In case of failure to obtain some clearances could even make the BDA and the government liable for contempt of court.

Is Bengaluru steel flyover legal Environmentalists say many clearances still pendingImage: Picture from steel flyover protest
news Steel Flyover Thursday, October 27, 2016 - 16:39

The Karnataka government is all set to go ahead on November 1 with the laying of the foundation stone for the steel flyover from Basaveshwara circle to Esteem Mall. 

With the government eager to get construction started on the flyover as soon as possible, the BDA issued a letter of acceptance on Wednesday to Larsen and Toubro, and the work order is likely to be issued by the first week of November. 

However, according to environmentalists who are in vocal opposition to the project, the Siddaramaiah government has not only turned a blind eye to protestors, but has not yet obtained all the clearances necessary for the project.

Speaking to The News Minute, Co-ordinator for the Environment Support Group, Leo Saldanha says that a failure to obtain some clearances could even make the BDA and the government liable for contempt of court. 

Metropolitan Planning Committee bypassed

Saldanha says that the manner in which the project has been spearheaded by the BDA without taking on board the Metropolitan Planning Committee is a fundamental flaw since the BDA does not technically have the competency to plan and execute the project on its own. 

The BDA, he says, was an Emergency era agency that bypasses local government in favour of the state government’s vision of the city, and such an exercise of planning powers is against the law.  

“In Karnataka, BDA was an agency created during the Emergency by the then chief minister Devaraj Urs. It is undemocratic that the BDA was not dissolved after the Emergency was called off. It continued to be undemocratic as it is in violation of the Nagarpalika Act that was passed in 1992. BDA should have been wound up as the Metropolitan Planning Committee alone has the powers to plan. This is a constitutional mandate,” asserts Saldanha. 

The BMPC was constitutionally mandated by the 74th Amendment to the Constitution, enacted in 1992, but was constituted only in September 2014, after the Karnataka High Court ordered the government to do so. 

Observing that the BDA was formed by subordinate legislation, and that state law and the Constitution rank above that, Saldanha asks, “When there is a Metropolitan Planning Committee how can the BDA be the planning agency?” 

Forest clearance

Another major clearance that the steel flyover requires is from the Forest Department, since the project mandates the felling of an estimated 812 trees. This is required by orders passed by a Supreme Court bench led by Chief Justice JS Verma in the Godvarman case in 1996, says Saldanha. 

“Appu Rao, the Deputy Conservator of Forests (DCF), has said the right thing when he said that he would be forming a tree committee when the BDA comes for clearance for the project. If not he will be filing a criminal case against BDA,” Saldanha said.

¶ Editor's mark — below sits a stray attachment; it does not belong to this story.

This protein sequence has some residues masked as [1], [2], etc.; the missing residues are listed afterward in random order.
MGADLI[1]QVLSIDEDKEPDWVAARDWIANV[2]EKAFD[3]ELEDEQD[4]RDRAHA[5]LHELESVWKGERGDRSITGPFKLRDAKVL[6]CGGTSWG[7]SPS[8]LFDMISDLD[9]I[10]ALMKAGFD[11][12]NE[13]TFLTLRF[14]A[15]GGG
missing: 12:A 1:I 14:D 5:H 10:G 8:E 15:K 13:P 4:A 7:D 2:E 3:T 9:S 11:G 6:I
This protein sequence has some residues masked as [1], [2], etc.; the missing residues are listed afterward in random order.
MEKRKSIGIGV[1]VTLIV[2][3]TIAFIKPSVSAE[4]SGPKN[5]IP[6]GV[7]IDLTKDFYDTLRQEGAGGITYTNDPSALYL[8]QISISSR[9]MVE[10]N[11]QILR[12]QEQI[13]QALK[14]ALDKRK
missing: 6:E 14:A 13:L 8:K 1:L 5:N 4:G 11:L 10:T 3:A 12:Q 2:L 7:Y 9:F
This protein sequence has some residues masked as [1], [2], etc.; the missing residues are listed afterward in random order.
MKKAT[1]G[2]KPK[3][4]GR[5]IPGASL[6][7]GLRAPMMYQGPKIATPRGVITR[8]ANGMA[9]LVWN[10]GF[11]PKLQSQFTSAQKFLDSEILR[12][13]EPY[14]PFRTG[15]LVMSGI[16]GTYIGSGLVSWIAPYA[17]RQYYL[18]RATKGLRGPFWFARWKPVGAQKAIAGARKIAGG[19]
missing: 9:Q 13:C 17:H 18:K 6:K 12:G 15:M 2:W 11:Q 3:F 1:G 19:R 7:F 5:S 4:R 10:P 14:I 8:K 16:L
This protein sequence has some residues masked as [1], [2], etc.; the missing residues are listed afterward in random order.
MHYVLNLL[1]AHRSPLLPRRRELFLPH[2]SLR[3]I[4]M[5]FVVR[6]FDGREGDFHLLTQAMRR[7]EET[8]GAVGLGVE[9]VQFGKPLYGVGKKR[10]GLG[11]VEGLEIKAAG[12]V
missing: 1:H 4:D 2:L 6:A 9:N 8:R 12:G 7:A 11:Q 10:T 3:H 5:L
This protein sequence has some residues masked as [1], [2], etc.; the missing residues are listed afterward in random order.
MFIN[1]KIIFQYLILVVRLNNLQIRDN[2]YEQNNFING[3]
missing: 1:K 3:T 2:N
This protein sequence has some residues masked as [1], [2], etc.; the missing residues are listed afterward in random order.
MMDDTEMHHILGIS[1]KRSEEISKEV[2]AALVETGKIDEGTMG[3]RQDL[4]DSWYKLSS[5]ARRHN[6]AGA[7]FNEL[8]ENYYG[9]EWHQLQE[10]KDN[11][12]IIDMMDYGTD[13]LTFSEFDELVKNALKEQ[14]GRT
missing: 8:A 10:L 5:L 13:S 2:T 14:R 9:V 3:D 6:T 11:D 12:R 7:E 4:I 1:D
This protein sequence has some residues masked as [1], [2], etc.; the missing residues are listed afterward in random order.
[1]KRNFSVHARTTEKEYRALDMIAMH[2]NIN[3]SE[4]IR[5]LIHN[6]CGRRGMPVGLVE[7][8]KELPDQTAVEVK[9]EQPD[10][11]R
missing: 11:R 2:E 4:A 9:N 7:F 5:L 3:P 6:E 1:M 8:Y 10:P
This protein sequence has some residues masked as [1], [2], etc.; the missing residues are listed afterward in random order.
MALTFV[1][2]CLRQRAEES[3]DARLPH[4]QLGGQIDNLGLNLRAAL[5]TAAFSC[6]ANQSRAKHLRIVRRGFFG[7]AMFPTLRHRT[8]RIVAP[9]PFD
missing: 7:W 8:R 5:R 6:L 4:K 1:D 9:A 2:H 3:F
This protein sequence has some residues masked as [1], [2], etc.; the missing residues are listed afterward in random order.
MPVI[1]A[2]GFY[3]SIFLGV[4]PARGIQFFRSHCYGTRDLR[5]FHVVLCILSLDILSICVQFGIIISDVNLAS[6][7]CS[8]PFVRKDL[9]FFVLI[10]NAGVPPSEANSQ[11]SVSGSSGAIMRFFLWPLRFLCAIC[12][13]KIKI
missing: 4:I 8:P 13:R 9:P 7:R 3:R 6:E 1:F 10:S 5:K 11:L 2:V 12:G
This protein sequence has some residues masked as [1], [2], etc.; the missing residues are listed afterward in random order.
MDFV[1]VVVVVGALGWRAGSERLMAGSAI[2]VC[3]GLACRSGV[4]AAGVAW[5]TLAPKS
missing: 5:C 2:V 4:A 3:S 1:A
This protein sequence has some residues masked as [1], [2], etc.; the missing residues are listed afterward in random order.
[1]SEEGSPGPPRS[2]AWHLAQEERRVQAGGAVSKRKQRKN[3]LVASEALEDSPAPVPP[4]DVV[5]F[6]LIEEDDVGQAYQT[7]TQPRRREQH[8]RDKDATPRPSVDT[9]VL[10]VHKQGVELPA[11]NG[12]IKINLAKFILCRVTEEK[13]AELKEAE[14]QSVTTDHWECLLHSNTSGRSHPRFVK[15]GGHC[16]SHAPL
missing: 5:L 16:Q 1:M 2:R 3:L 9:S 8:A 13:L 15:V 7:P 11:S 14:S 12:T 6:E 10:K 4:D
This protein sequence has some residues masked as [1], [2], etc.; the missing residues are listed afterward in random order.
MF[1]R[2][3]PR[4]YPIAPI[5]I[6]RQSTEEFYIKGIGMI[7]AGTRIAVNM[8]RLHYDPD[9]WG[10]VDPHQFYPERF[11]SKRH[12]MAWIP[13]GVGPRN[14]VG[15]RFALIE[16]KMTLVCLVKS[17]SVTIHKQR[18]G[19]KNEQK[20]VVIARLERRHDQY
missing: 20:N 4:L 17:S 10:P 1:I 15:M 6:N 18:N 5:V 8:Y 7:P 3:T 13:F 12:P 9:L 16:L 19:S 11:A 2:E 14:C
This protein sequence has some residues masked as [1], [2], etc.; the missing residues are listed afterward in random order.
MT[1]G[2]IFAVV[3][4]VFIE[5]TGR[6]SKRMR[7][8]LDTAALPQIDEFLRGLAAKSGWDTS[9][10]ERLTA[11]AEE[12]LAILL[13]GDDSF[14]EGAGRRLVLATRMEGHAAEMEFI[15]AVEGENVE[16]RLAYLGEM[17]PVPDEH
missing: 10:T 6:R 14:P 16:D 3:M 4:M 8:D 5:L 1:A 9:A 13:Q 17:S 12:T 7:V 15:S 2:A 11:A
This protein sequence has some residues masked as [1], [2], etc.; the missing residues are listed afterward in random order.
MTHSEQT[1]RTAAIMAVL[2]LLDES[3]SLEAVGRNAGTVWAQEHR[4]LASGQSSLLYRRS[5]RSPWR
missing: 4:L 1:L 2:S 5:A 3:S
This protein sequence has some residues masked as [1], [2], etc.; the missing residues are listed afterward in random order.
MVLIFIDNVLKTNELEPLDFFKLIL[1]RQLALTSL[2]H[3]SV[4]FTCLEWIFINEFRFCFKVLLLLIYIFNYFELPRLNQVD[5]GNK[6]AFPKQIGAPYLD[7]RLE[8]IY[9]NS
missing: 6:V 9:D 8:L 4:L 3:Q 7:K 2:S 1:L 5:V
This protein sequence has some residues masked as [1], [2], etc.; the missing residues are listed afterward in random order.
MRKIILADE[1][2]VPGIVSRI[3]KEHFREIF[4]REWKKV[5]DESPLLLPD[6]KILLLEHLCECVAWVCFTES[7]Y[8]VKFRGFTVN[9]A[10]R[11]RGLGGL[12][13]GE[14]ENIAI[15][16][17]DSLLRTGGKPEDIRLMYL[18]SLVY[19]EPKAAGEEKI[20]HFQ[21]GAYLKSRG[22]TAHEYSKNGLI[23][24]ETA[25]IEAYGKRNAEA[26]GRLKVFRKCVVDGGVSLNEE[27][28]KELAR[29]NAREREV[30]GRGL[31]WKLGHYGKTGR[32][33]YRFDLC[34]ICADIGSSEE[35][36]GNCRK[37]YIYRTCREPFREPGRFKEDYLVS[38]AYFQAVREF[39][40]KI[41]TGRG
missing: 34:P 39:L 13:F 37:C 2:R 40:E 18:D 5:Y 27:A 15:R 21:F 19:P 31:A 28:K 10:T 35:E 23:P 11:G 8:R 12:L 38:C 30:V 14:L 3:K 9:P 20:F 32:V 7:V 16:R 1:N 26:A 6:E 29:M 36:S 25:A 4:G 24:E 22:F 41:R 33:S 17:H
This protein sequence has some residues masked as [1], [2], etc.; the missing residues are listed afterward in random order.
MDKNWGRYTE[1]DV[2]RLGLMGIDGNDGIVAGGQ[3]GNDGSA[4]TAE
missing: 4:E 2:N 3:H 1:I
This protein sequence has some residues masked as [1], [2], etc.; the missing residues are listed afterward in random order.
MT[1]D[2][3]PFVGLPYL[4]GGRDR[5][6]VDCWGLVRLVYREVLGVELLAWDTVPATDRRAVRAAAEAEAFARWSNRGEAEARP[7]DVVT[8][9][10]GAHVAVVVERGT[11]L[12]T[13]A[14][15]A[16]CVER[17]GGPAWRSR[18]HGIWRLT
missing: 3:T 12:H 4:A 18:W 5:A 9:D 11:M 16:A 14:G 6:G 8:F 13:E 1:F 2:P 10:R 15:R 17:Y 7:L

Earlier, the DCF had said that he had not yet received any applications from the BDA seeking permission to cut trees.

 “As the issue is to cut more than 812 trees, permission is required. Before that, I will be forming a tree committee, which includes local elected representatives and environmentalists. This committee will take a final call on providing permission to cut the trees,” the DCF said.

Land-use change

Saldanha adds that the project also requires multiple changes in land-use for which permission should be sought according to the Karnataka Town and Country Planning Act, 1962. The granting of permissions requires involvement of the public in the planning of the project at the stage of conceptualisation, approval and costing of an urban infrastructure project. 

Environmental clearance with an EIA notification

The State Environmental Impact Assessment Authority (SEIAA) cleared the steel flyover project claiming that a steel flyover is not among the list of infrastructural projects that needs clearance, adds Saldanha. However, some members of Authority have reportedly objected, saying that the project should have been returned without clearance if it did not fall within the purview of the Authority.

The SEIAA reportedly wants to approach the Ministry of Environment and Forests (MoEF) for a relook at the project, although it seems unlikely that this will be possible before the November 1 deadline. 

No Buffer Zone around lake

Finally, says Saldanha, as the steel flyover, in its current alignment, necessitates construction in the Hebbal lake bund, this violates rules regarding lake zones. “The map shows that a part of the ramp will come on the Hebbal lake bund. Since the bund won’t be strong enough to hold the steel flyover, naturally it will have to be drained out,” he said. 

The High Court, in a 2011 order, made it mandatory for all construction projects to abide by NGT guidelines on buffer zones around lakes. The NGT in its May 4, 2016 order stated that the buffer zone should be at least 75m. Thus, the BDA and the state government will be in contempt of court if they flout the rules, he says.

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